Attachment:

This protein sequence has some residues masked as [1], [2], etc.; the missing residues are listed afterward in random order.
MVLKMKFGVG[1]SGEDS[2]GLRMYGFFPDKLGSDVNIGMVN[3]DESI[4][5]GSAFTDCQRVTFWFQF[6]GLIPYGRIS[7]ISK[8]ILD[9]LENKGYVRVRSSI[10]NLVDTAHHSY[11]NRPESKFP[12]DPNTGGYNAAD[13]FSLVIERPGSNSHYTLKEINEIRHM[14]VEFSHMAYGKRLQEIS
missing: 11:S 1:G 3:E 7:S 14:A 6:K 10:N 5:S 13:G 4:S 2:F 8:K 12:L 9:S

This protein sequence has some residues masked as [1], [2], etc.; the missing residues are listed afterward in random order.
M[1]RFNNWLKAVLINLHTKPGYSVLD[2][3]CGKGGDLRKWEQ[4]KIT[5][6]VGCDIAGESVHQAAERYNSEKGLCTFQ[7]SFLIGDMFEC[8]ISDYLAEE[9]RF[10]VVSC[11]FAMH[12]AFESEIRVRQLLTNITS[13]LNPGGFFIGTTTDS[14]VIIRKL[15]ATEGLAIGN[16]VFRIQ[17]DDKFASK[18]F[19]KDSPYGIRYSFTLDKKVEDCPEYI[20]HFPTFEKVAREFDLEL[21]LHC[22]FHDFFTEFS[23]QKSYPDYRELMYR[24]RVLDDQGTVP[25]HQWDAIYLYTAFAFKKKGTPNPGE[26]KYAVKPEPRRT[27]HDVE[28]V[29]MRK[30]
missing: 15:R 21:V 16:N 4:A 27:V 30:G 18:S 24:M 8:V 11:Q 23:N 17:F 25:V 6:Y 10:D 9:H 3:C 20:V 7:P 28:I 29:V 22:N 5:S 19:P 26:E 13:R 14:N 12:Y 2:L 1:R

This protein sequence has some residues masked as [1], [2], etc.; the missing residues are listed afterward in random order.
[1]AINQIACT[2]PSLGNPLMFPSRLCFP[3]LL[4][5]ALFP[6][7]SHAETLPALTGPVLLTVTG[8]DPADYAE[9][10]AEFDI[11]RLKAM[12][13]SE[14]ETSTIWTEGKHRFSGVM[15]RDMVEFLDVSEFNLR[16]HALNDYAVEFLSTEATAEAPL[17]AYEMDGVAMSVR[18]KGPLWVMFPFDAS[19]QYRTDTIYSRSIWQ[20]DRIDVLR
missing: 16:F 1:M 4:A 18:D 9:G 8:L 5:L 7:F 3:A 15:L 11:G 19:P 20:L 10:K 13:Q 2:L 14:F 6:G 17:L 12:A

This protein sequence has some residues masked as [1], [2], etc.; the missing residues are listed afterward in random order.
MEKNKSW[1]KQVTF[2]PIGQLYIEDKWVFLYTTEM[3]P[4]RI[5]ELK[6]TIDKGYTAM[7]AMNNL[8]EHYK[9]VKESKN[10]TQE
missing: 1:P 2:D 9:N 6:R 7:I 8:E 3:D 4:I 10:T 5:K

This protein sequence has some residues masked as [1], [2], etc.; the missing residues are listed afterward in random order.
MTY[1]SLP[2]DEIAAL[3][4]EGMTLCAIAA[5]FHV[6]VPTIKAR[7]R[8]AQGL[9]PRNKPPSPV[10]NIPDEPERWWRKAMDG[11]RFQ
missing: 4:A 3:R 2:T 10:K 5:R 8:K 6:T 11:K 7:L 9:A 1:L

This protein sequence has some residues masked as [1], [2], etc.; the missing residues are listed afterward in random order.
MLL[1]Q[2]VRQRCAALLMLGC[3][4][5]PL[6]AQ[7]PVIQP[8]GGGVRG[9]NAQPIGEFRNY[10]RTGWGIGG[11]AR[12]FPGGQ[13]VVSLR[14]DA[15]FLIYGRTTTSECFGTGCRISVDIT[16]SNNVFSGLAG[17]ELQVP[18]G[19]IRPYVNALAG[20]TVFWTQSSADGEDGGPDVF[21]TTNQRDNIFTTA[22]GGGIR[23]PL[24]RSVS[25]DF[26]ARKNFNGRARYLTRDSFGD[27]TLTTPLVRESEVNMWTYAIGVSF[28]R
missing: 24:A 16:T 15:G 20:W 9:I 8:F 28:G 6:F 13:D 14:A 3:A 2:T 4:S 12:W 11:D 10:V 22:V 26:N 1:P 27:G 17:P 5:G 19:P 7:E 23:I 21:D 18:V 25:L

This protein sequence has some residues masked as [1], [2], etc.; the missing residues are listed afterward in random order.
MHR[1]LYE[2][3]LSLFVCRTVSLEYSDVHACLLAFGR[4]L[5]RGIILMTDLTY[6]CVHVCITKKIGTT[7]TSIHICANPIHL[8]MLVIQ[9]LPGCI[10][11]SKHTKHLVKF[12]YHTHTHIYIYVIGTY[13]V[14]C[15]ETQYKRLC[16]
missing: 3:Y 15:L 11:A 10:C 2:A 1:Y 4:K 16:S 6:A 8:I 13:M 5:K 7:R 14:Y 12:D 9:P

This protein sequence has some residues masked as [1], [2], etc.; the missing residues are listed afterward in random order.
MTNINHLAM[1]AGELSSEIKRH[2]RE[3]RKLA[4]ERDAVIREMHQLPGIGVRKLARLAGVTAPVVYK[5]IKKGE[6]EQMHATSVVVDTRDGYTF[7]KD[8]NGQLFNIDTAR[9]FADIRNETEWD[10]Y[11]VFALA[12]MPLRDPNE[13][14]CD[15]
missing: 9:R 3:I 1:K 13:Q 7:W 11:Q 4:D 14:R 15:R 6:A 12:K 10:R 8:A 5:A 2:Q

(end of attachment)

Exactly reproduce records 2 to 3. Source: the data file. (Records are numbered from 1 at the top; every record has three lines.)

This protein sequence has some residues masked as [1], [2], etc.; the missing residues are listed afterward in random order.
M[1]RFNNWLKAVLINLHTKPGYSVLD[2][3]CGKGGDLRKWEQ[4]KIT[5][6]VGCDIAGESVHQAAERYNSEKGLCTFQ[7]SFLIGDMFEC[8]ISDYLAEE[9]RF[10]VVSC[11]FAMH[12]AFESEIRVRQLLTNITS[13]LNPGGFFIGTTTDS[14]VIIRKL[15]ATEGLAIGN[16]VFRIQ[17]DDKFASK[18]F[19]KDSPYGIRYSFTLDKKVEDCPEYI[20]HFPTFEKVAREFDLEL[21]LHC[22]FHDFFTEFS[23]QKSYPDYRELMYR[24]RVLDDQGTVP[25]HQWDAIYLYTAFAFKKKGTPNPGE[26]KYAVKPEPRRT[27]HDVE[28]V[29]MRK[30]
missing: 15:R 21:V 16:N 4:A 27:V 30:G 18:S 24:M 8:V 11:Q 23:N 17:F 25:V 6:Y 10:D 9:H 3:C 20:V 7:P 28:I 29:V 22:N 5:S 19:P 26:E 13:R 14:N 12:Y 2:L 1:R

This protein sequence has some residues masked as [1], [2], etc.; the missing residues are listed afterward in random order.
[1]AINQIACT[2]PSLGNPLMFPSRLCFP[3]LL[4][5]ALFP[6][7]SHAETLPALTGPVLLTVTG[8]DPADYAE[9][10]AEFDI[11]RLKAM[12][13]SE[14]ETSTIWTEGKHRFSGVM[15]RDMVEFLDVSEFNLR[16]HALNDYAVEFLSTEATAEAPL[17]AYEMDGVAMSVR[18]KGPLWVMFPFDAS[19]QYRTDTIYSRSIWQ[20]DRIDVLR
missing: 16:F 1:M 4:A 18:D 9:G 8:L 5:L 7:F 3:A 15:L 11:G 19:P 20:L 10:K 13:Q 2:L 14:F 6:G 17:L 12:A